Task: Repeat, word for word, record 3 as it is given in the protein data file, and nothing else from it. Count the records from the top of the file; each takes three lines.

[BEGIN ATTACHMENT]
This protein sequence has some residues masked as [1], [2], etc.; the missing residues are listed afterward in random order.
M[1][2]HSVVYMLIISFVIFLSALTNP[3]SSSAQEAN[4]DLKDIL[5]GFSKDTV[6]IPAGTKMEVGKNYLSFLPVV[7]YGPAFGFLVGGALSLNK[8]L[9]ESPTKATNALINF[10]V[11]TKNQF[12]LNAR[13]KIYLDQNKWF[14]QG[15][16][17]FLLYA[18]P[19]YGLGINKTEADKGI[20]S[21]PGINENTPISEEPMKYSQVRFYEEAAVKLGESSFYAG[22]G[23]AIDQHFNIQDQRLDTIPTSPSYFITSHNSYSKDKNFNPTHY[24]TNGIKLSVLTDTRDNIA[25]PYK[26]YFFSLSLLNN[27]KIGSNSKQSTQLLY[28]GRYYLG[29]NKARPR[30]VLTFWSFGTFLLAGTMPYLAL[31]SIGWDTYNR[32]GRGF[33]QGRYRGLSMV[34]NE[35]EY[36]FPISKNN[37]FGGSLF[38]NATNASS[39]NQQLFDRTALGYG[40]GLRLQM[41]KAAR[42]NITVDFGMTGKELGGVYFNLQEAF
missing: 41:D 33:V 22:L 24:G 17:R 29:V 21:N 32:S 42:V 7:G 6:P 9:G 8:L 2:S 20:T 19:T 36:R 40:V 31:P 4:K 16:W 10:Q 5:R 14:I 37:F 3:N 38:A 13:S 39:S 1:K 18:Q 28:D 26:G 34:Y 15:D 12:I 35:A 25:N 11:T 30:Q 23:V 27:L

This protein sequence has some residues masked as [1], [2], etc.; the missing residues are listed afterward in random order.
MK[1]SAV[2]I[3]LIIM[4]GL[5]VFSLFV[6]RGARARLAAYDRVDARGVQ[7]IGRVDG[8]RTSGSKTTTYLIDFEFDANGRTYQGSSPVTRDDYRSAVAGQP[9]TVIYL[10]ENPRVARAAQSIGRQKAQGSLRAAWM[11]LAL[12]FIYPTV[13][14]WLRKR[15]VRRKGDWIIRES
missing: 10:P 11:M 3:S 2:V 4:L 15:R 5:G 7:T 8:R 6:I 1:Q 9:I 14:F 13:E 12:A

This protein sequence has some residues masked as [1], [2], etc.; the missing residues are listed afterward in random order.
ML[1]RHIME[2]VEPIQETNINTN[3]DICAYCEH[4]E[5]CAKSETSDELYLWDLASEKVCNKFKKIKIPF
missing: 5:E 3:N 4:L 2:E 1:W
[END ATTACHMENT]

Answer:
This protein sequence has some residues masked as [1], [2], etc.; the missing residues are listed afterward in random order.
ML[1]RHIME[2]VEPIQETNINTN[3]DICAYCEH[4]E[5]CAKSETSDELYLWDLASEKVCNKFKKIKIPF
missing: 5:E 3:N 4:L 2:E 1:W